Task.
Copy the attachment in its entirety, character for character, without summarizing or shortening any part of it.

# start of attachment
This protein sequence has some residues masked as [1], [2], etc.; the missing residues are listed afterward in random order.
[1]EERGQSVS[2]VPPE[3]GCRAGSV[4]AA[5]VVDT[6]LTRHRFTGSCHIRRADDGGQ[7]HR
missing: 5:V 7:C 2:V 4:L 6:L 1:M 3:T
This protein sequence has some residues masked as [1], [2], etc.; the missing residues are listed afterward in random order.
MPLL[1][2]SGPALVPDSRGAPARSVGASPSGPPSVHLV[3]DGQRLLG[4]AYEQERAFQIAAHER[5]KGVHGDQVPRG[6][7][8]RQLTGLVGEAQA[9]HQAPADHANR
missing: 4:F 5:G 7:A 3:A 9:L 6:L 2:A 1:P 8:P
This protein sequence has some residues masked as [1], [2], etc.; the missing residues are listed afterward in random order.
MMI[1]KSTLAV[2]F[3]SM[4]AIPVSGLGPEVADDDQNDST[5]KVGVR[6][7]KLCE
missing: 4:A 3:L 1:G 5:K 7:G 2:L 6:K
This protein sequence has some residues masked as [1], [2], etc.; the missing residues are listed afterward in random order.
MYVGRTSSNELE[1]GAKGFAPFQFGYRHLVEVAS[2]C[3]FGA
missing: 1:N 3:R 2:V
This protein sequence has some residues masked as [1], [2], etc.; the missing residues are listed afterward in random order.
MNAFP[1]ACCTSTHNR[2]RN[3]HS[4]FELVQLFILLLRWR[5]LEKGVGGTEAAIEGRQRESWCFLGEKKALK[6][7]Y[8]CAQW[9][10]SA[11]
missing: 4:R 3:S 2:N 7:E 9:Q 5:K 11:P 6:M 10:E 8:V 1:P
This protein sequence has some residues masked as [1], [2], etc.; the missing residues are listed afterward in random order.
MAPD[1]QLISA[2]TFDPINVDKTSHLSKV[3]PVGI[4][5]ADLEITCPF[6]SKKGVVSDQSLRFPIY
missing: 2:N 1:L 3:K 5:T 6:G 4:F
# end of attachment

This protein sequence has some residues masked as [1], [2], etc.; the missing residues are listed afterward in random order.
[1]EERGQSVS[2]VPPE[3]GCRAGSV[4]AA[5]VVDT[6]LTRHRFTGSCHIRRADDGGQ[7]HR
missing: 5:V 7:C 2:V 4:L 6:L 1:M 3:T
This protein sequence has some residues masked as [1], [2], etc.; the missing residues are listed afterward in random order.
MPLL[1][2]SGPALVPDSRGAPARSVGASPSGPPSVHLV[3]DGQRLLG[4]AYEQERAFQIAAHER[5]KGVHGDQVPRG[6][7][8]RQLTGLVGEAQA[9]HQAPADHANR
missing: 4:F 5:G 7:A 3:A 9:L 6:L 2:A 1:P 8:P
This protein sequence has some residues masked as [1], [2], etc.; the missing residues are listed afterward in random order.
MMI[1]KSTLAV[2]F[3]SM[4]AIPVSGLGPEVADDDQNDST[5]KVGVR[6][7]KLCE
missing: 4:A 3:L 1:G 5:K 7:G 2:L 6:K
This protein sequence has some residues masked as [1], [2], etc.; the missing residues are listed afterward in random order.
MYVGRTSSNELE[1]GAKGFAPFQFGYRHLVEVAS[2]C[3]FGA
missing: 1:N 3:R 2:V
This protein sequence has some residues masked as [1], [2], etc.; the missing residues are listed afterward in random order.
MNAFP[1]ACCTSTHNR[2]RN[3]HS[4]FELVQLFILLLRWR[5]LEKGVGGTEAAIEGRQRESWCFLGEKKALK[6][7]Y[8]CAQW[9][10]SA[11]
missing: 4:R 3:S 2:N 7:E 9:Q 5:K 11:P 6:M 10:E 8:V 1:P
This protein sequence has some residues masked as [1], [2], etc.; the missing residues are listed afterward in random order.
MAPD[1]QLISA[2]TFDPINVDKTSHLSKV[3]PVGI[4][5]ADLEITCPF[6]SKKGVVSDQSLRFPIY
missing: 2:N 1:L 3:K 5:T 6:G 4:F